Have you ever wondered where the Golden Rule is found in the Bible? Do you know? Guess!
How many guessed, Leviticus, right in the middle of Leviticus?
How can that be? Yes, it’s here, in the midst of all the rules about sacrifices in the ancient Temple and many of the processes by which the priests were to administer matters in sacred space.
Further, as some know, the Golden Rule appears in a portion called Kedoshim, which indicates to us it’s located in text that is centrally about holiness.
It certainly makes sense that a text that teaches about conduct in sacred space would involve a discussion of holiness.
But what is somewhat surprising as well as extraordinarily powerful is what the Bible wants us to know most about holiness.
Is it about some supernatural or mystical way of being? Is it mostly about some sort of reverence and awe toward the priests or other-wordly beings or even some sort of reverie toward God?
I think not.
Yes, God calls us to draw near in this space. God asks us to bring offerings to facilitate our drawing near the Divine. God asks us to be holy for our God is holy. But the purpose of doing so is not for some esoteric or mystical reason. God draws us near, mainly to challenge us to love our neighbors as ourselves.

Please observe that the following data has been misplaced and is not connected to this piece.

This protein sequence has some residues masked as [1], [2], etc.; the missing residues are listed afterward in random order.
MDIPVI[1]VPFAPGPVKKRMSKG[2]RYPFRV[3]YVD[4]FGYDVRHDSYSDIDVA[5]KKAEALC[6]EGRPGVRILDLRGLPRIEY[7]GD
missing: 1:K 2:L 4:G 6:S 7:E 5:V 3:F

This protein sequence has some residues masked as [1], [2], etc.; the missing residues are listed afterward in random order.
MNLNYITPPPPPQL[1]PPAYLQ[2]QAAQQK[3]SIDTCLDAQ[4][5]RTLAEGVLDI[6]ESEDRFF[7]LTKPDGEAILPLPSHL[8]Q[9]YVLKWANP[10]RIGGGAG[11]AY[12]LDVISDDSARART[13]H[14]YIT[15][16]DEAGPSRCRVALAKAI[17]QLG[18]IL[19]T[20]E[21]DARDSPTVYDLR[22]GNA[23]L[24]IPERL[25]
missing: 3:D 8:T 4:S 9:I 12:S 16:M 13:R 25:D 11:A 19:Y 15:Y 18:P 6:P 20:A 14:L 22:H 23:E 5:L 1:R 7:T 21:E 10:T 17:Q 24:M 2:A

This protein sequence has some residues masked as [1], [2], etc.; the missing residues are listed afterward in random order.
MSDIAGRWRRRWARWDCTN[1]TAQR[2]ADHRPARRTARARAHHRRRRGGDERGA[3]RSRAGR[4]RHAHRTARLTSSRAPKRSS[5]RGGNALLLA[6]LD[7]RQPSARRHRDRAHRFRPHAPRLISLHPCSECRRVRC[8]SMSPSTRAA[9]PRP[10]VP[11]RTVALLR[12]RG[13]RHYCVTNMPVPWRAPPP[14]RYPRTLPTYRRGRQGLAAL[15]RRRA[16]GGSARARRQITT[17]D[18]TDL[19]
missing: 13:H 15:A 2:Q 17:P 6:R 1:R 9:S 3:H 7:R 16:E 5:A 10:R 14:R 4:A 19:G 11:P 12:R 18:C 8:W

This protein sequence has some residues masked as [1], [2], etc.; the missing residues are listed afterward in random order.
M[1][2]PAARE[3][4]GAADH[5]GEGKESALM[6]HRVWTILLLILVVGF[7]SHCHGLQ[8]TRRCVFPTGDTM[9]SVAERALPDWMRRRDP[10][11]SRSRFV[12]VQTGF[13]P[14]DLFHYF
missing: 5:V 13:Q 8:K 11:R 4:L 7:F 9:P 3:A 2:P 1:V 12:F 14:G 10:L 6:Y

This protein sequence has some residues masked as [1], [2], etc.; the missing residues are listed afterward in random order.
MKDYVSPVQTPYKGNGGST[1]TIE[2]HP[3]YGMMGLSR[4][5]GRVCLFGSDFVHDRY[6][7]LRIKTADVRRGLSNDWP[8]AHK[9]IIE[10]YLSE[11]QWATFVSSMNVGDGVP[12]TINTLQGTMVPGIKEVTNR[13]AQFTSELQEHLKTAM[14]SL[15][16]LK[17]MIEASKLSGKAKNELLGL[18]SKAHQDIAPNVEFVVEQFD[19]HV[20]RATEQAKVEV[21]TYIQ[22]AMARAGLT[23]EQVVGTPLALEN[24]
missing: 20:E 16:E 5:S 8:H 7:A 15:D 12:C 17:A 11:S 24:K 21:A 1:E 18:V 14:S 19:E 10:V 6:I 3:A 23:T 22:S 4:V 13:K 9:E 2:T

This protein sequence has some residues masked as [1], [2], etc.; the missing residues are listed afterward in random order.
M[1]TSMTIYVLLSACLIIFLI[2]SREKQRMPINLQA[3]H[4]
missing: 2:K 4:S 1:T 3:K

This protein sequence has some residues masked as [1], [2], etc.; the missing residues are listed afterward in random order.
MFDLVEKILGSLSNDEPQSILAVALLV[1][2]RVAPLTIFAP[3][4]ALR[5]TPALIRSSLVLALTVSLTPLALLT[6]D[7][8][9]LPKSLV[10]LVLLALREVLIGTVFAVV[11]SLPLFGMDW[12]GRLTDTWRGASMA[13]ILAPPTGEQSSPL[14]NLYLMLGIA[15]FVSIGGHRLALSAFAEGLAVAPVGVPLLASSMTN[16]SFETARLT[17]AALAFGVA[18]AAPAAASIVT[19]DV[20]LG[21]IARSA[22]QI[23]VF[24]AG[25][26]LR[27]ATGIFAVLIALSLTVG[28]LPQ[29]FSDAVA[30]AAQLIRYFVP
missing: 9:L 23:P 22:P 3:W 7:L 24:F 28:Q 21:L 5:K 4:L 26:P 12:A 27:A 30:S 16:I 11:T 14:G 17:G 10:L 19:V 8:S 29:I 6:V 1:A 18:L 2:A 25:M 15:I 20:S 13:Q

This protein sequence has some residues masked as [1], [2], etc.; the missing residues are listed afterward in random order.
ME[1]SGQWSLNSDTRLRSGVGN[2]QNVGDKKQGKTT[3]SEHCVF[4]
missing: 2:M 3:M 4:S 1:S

We’re holy as God is holy when we care for the poor by leaving the gleanings of the field and the corners for them.
We’re holy when we do not steal from or deal falsely with others.
We’re holy when we pay the day laborer before night falls.
We’re holy when we’re righteous in judgment of others.
We’re holy when we defend the victims of crime.
We’re holy when we avoid bearing tales about others.
We’re holy when we refrain from bearing grudges.
Indeed, we’re holy when we love others as ourselves.
Unlike the gods of many ancient religions, our God is less interested in arbitrary expectations of us and our showing obeisance in special places to high priests. We’re called to God’s service, yes, but the holiness in doing so is principally manifested through serving and loving others.